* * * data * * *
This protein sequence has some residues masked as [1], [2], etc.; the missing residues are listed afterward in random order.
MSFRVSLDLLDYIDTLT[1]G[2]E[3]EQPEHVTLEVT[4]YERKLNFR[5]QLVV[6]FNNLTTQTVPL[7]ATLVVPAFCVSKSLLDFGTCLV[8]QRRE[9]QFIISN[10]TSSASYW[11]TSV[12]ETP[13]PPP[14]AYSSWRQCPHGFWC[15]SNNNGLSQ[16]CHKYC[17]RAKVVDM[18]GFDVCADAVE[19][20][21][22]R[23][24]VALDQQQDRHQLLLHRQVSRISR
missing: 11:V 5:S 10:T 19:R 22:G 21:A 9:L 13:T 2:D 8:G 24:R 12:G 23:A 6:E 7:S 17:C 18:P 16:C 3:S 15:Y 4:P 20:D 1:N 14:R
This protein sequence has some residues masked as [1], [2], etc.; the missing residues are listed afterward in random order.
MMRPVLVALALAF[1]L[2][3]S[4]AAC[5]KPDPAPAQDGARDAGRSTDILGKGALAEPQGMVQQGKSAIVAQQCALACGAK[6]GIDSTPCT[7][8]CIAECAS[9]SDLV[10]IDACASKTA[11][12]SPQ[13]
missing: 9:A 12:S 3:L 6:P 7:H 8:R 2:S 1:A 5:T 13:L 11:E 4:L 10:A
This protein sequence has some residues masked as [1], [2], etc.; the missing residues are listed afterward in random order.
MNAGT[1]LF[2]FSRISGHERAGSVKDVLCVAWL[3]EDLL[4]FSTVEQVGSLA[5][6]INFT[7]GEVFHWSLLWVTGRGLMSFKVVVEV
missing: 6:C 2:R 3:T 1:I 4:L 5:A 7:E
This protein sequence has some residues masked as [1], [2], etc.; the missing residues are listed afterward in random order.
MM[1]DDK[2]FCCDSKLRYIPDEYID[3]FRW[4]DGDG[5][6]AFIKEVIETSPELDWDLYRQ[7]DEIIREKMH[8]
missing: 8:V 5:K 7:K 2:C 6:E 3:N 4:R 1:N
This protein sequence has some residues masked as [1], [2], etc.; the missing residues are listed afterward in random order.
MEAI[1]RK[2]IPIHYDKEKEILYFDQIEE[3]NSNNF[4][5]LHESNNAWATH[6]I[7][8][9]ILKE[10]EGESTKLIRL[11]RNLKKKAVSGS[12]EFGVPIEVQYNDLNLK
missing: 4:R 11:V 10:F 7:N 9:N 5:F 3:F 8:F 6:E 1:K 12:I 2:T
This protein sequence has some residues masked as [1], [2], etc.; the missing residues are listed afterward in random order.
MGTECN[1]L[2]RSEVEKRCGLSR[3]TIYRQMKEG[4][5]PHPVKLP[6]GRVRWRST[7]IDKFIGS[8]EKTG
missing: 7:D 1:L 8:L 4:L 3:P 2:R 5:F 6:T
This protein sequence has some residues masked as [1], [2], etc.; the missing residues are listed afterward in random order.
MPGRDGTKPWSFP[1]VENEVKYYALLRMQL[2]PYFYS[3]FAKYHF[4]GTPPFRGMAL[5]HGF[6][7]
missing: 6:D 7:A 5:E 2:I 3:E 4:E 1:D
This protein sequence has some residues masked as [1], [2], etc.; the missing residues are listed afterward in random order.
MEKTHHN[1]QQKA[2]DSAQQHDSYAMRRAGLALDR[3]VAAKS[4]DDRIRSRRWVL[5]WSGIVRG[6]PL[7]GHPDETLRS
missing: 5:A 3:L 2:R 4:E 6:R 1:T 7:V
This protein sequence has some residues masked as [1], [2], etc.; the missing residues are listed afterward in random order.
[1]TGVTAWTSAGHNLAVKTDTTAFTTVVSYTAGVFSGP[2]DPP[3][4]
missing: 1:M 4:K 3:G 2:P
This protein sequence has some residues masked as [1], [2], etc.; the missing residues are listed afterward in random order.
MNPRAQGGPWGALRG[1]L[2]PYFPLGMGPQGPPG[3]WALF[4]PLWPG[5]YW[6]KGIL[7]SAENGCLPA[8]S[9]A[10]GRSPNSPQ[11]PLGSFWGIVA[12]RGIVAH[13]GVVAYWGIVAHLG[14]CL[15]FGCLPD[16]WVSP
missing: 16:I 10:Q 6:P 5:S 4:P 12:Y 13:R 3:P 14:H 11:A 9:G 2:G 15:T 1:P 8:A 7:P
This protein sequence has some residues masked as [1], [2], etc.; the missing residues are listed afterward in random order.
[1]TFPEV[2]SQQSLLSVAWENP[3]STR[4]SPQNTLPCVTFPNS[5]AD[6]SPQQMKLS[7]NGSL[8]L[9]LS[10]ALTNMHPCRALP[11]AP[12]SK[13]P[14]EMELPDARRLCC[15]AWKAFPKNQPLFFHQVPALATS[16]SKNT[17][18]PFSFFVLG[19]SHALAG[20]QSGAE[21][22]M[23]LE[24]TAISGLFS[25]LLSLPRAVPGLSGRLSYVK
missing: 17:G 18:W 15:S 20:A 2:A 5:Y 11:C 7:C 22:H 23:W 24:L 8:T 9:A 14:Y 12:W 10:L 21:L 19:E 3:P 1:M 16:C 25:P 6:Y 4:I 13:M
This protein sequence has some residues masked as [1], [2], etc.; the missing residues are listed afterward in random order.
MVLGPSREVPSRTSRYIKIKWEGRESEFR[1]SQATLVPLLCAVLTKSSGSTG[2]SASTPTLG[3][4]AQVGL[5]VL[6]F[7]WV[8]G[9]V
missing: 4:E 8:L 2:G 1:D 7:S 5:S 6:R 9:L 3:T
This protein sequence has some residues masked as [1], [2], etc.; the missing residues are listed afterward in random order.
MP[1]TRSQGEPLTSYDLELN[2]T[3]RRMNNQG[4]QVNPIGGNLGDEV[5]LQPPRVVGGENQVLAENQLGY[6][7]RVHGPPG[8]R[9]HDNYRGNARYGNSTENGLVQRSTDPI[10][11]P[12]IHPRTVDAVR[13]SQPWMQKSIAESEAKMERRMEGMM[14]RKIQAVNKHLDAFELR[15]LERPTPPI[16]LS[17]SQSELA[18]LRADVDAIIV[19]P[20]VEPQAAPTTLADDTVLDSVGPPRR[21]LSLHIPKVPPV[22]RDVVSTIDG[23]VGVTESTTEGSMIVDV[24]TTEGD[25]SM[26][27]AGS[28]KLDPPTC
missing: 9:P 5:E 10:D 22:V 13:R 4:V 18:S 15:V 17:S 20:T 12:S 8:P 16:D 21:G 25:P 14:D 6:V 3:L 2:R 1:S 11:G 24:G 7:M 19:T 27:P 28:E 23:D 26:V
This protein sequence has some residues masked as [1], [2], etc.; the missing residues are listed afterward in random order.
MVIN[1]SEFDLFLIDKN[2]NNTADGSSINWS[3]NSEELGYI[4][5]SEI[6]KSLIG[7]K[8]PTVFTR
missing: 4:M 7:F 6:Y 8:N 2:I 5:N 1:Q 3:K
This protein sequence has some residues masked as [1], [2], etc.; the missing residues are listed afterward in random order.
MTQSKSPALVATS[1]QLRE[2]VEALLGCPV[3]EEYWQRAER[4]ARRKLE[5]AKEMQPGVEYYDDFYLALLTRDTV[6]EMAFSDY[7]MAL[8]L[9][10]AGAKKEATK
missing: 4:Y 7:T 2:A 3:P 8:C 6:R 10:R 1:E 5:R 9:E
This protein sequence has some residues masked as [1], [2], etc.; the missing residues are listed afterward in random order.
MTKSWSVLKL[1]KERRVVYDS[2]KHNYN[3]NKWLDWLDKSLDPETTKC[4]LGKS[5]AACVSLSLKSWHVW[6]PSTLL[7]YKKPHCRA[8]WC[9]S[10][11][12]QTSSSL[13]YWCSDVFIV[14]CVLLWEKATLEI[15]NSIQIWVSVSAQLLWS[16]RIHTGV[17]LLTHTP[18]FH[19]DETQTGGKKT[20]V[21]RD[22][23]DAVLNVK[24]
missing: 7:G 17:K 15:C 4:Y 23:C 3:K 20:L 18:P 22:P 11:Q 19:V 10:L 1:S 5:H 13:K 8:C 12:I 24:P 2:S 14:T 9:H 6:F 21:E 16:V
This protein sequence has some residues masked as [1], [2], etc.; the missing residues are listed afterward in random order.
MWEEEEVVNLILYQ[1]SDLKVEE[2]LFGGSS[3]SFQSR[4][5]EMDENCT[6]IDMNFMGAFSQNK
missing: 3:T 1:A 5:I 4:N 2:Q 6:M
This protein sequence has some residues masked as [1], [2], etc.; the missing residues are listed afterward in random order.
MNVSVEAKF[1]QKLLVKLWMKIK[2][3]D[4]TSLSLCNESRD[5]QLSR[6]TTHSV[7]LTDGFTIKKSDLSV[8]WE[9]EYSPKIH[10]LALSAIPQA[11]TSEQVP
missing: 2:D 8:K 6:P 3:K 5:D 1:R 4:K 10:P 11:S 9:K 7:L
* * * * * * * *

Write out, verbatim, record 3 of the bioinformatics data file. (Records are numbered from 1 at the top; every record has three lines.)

This protein sequence has some residues masked as [1], [2], etc.; the missing residues are listed afterward in random order.
MNAGT[1]LF[2]FSRISGHERAGSVKDVLCVAWL[3]EDLL[4]FSTVEQVGSLA[5][6]INFT[7]GEVFHWSLLWVTGRGLMSFKVVVEV
missing: 6:C 2:R 3:T 1:I 4:L 5:A 7:E